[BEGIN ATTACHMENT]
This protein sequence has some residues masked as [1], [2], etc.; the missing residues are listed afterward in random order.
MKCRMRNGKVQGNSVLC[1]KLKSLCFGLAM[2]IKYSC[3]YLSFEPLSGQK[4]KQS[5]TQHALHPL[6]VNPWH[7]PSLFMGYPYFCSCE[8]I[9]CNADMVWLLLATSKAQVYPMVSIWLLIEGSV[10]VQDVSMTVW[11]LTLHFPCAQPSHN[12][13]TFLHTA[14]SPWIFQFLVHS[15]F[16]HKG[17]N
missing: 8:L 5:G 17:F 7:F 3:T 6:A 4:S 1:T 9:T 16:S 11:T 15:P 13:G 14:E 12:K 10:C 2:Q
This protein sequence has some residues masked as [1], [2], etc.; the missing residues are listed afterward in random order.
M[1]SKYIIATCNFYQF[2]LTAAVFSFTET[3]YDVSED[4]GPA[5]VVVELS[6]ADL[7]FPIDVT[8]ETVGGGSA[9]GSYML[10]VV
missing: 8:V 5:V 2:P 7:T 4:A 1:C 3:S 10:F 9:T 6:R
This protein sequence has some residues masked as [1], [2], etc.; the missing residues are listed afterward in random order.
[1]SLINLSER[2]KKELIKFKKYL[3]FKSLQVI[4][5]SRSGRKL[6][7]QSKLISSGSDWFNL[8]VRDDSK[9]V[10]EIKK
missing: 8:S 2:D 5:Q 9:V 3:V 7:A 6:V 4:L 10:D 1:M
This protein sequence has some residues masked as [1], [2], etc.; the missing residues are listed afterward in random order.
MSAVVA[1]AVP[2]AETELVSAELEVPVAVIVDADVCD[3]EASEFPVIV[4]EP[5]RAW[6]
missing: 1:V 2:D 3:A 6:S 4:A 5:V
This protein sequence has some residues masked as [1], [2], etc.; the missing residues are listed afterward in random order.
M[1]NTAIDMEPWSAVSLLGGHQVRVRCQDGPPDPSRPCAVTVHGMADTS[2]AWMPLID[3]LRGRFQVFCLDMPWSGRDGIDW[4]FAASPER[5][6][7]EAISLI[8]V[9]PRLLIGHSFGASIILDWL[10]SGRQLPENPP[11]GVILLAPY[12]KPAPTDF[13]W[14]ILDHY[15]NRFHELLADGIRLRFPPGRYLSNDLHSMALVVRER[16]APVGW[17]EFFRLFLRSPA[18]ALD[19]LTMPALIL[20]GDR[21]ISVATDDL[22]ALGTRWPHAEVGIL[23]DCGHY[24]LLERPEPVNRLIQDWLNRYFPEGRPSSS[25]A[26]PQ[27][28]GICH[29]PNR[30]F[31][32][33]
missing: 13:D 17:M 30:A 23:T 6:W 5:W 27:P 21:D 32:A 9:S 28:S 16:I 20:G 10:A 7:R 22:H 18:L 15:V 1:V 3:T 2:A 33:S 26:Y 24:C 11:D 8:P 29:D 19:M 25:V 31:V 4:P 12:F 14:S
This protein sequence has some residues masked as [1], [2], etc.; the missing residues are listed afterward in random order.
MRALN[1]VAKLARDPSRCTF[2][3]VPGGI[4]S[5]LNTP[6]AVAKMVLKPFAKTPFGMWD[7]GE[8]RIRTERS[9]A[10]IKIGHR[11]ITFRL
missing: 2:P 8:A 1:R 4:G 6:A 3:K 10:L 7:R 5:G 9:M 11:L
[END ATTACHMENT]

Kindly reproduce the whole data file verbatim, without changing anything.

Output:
This protein sequence has some residues masked as [1], [2], etc.; the missing residues are listed afterward in random order.
MKCRMRNGKVQGNSVLC[1]KLKSLCFGLAM[2]IKYSC[3]YLSFEPLSGQK[4]KQS[5]TQHALHPL[6]VNPWH[7]PSLFMGYPYFCSCE[8]I[9]CNADMVWLLLATSKAQVYPMVSIWLLIEGSV[10]VQDVSMTVW[11]LTLHFPCAQPSHN[12][13]TFLHTA[14]SPWIFQFLVHS[15]F[16]HKG[17]N
missing: 8:L 5:G 17:F 7:F 3:T 6:A 4:S 1:T 9:T 16:S 11:T 15:P 13:G 14:E 12:K 10:C 2:Q
This protein sequence has some residues masked as [1], [2], etc.; the missing residues are listed afterward in random order.
M[1]SKYIIATCNFYQF[2]LTAAVFSFTET[3]YDVSED[4]GPA[5]VVVELS[6]ADL[7]FPIDVT[8]ETVGGGSA[9]GSYML[10]VV
missing: 8:V 5:V 2:P 7:T 4:A 1:C 3:S 10:F 9:T 6:R
This protein sequence has some residues masked as [1], [2], etc.; the missing residues are listed afterward in random order.
[1]SLINLSER[2]KKELIKFKKYL[3]FKSLQVI[4][5]SRSGRKL[6][7]QSKLISSGSDWFNL[8]VRDDSK[9]V[10]EIKK
missing: 8:S 2:D 5:Q 9:V 3:V 7:A 6:V 4:L 10:D 1:M
This protein sequence has some residues masked as [1], [2], etc.; the missing residues are listed afterward in random order.
MSAVVA[1]AVP[2]AETELVSAELEVPVAVIVDADVCD[3]EASEFPVIV[4]EP[5]RAW[6]
missing: 1:V 2:D 3:A 6:S 4:A 5:V
This protein sequence has some residues masked as [1], [2], etc.; the missing residues are listed afterward in random order.
M[1]NTAIDMEPWSAVSLLGGHQVRVRCQDGPPDPSRPCAVTVHGMADTS[2]AWMPLID[3]LRGRFQVFCLDMPWSGRDGIDW[4]FAASPER[5][6][7]EAISLI[8]V[9]PRLLIGHSFGASIILDWL[10]SGRQLPENPP[11]GVILLAPY[12]KPAPTDF[13]W[14]ILDHY[15]NRFHELLADGIRLRFPPGRYLSNDLHSMALVVRER[16]APVGW[17]EFFRLFLRSPA[18]ALD[19]LTMPALIL[20]GDR[21]ISVATDDL[22]ALGTRWPHAEVGIL[23]DCGHY[24]LLERPEPVNRLIQDWLNRYFPEGRPSSS[25]A[26]PQ[27][28]GICH[29]PNR[30]F[31][32][33]
missing: 13:D 17:M 30:A 23:T 6:W 5:W 27:P 21:D 32:A 9:S 28:S 16:I 20:G 10:A 7:R 22:H 18:L 15:V 1:V 3:T 2:A 33:S 26:Y 24:C 11:D 8:P 29:D 19:M 25:V 31:V 4:P 12:F 14:S
This protein sequence has some residues masked as [1], [2], etc.; the missing residues are listed afterward in random order.
MRALN[1]VAKLARDPSRCTF[2][3]VPGGI[4]S[5]LNTP[6]AVAKMVLKPFAKTPFGMWD[7]GE[8]RIRTERS[9]A[10]IKIGHR[11]ITFRL
missing: 2:P 8:A 1:R 4:G 6:A 3:K 10:L 7:R 5:G 9:M 11:L